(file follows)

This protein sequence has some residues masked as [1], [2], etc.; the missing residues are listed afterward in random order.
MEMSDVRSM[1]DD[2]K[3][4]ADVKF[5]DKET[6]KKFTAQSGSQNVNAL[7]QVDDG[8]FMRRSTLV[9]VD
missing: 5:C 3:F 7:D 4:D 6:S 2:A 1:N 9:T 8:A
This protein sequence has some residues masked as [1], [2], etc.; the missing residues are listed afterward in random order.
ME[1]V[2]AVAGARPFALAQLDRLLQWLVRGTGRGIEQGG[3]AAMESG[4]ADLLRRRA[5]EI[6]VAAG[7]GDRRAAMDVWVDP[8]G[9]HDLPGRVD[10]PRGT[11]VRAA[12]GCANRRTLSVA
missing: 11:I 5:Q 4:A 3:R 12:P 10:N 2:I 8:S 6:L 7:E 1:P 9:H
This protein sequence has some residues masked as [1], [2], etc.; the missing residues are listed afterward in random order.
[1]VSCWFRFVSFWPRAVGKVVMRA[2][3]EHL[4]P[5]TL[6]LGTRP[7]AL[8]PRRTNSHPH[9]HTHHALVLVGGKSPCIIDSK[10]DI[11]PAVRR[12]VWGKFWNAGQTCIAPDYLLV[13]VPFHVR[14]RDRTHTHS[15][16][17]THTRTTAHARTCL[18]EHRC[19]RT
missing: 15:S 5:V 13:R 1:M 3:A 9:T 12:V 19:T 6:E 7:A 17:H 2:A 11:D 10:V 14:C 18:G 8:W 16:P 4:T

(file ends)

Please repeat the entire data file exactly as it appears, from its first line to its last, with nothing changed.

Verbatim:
This protein sequence has some residues masked as [1], [2], etc.; the missing residues are listed afterward in random order.
MEMSDVRSM[1]DD[2]K[3][4]ADVKF[5]DKET[6]KKFTAQSGSQNVNAL[7]QVDDG[8]FMRRSTLV[9]VD
missing: 5:C 3:F 7:D 4:D 6:S 2:A 1:N 9:T 8:A
This protein sequence has some residues masked as [1], [2], etc.; the missing residues are listed afterward in random order.
ME[1]V[2]AVAGARPFALAQLDRLLQWLVRGTGRGIEQGG[3]AAMESG[4]ADLLRRRA[5]EI[6]VAAG[7]GDRRAAMDVWVDP[8]G[9]HDLPGRVD[10]PRGT[11]VRAA[12]GCANRRTLSVA
missing: 11:I 5:Q 4:A 3:R 12:P 10:N 2:I 8:S 6:L 7:E 1:P 9:H
This protein sequence has some residues masked as [1], [2], etc.; the missing residues are listed afterward in random order.
[1]VSCWFRFVSFWPRAVGKVVMRA[2][3]EHL[4]P[5]TL[6]LGTRP[7]AL[8]PRRTNSHPH[9]HTHHALVLVGGKSPCIIDSK[10]DI[11]PAVRR[12]VWGKFWNAGQTCIAPDYLLV[13]VPFHVR[14]RDRTHTHS[15][16][17]THTRTTAHARTCL[18]EHRC[19]RT
missing: 15:S 5:V 13:R 1:M 3:A 9:T 12:V 19:T 6:E 7:A 17:H 2:A 11:D 10:V 14:C 18:G 8:W 16:P 4:T